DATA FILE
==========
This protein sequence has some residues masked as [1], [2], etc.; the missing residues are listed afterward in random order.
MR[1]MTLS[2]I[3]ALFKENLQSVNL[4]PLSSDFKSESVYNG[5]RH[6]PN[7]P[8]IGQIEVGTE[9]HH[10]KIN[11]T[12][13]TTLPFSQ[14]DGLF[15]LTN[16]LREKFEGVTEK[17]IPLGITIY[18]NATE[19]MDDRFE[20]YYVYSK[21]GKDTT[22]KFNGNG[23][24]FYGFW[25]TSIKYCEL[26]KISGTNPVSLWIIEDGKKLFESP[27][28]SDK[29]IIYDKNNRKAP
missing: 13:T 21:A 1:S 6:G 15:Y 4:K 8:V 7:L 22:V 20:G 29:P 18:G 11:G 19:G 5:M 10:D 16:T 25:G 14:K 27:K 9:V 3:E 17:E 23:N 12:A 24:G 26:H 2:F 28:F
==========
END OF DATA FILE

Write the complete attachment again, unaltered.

This protein sequence has some residues masked as [1], [2], etc.; the missing residues are listed afterward in random order.
MR[1]MTLS[2]I[3]ALFKENLQSVNL[4]PLSSDFKSESVYNG[5]RH[6]PN[7]P[8]IGQIEVGTE[9]HH[10]KIN[11]T[12][13]TTLPFSQ[14]DGLF[15]LTN[16]LREKFEGVTEK[17]IPLGITIY[18]NATE[19]MDDRFE[20]YYVYSK[21]GKDTT[22]KFNGNG[23][24]FYGFW[25]TSIKYCEL[26]KISGTNPVSLWIIEDGKKLFESP[27][28]SDK[29]IIYDKNNRKAP
missing: 13:T 21:A 1:S 6:G 15:Y 4:K 8:V 7:L 22:V 20:G 29:P 18:G 11:G 19:G 5:M 10:D 16:T 25:G 14:K 27:K 9:V 3:E 17:E 23:N 12:A 24:G 26:H 2:F 28:F